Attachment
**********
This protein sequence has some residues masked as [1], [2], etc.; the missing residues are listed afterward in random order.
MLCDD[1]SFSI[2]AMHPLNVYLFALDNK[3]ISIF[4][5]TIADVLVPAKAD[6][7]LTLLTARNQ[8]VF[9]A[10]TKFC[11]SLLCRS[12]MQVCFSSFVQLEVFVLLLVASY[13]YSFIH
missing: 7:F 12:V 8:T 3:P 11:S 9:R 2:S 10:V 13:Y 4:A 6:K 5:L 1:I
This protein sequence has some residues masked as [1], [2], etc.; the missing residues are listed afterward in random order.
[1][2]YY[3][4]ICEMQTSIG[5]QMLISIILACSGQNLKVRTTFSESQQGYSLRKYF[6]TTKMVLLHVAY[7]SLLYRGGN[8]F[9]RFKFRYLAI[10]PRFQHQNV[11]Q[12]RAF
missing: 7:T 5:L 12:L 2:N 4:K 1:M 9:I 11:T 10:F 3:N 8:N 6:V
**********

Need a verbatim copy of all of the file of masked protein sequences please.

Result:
This protein sequence has some residues masked as [1], [2], etc.; the missing residues are listed afterward in random order.
MLCDD[1]SFSI[2]AMHPLNVYLFALDNK[3]ISIF[4][5]TIADVLVPAKAD[6][7]LTLLTARNQ[8]VF[9]A[10]TKFC[11]SLLCRS[12]MQVCFSSFVQLEVFVLLLVASY[13]YSFIH
missing: 7:F 12:V 8:T 3:P 11:S 9:R 2:S 10:V 13:Y 4:A 6:K 5:L 1:I
This protein sequence has some residues masked as [1], [2], etc.; the missing residues are listed afterward in random order.
[1][2]YY[3][4]ICEMQTSIG[5]QMLISIILACSGQNLKVRTTFSESQQGYSLRKYF[6]TTKMVLLHVAY[7]SLLYRGGN[8]F[9]RFKFRYLAI[10]PRFQHQNV[11]Q[12]RAF
missing: 7:T 5:L 12:L 2:N 4:K 1:M 9:I 11:T 10:F 3:N 8:N 6:V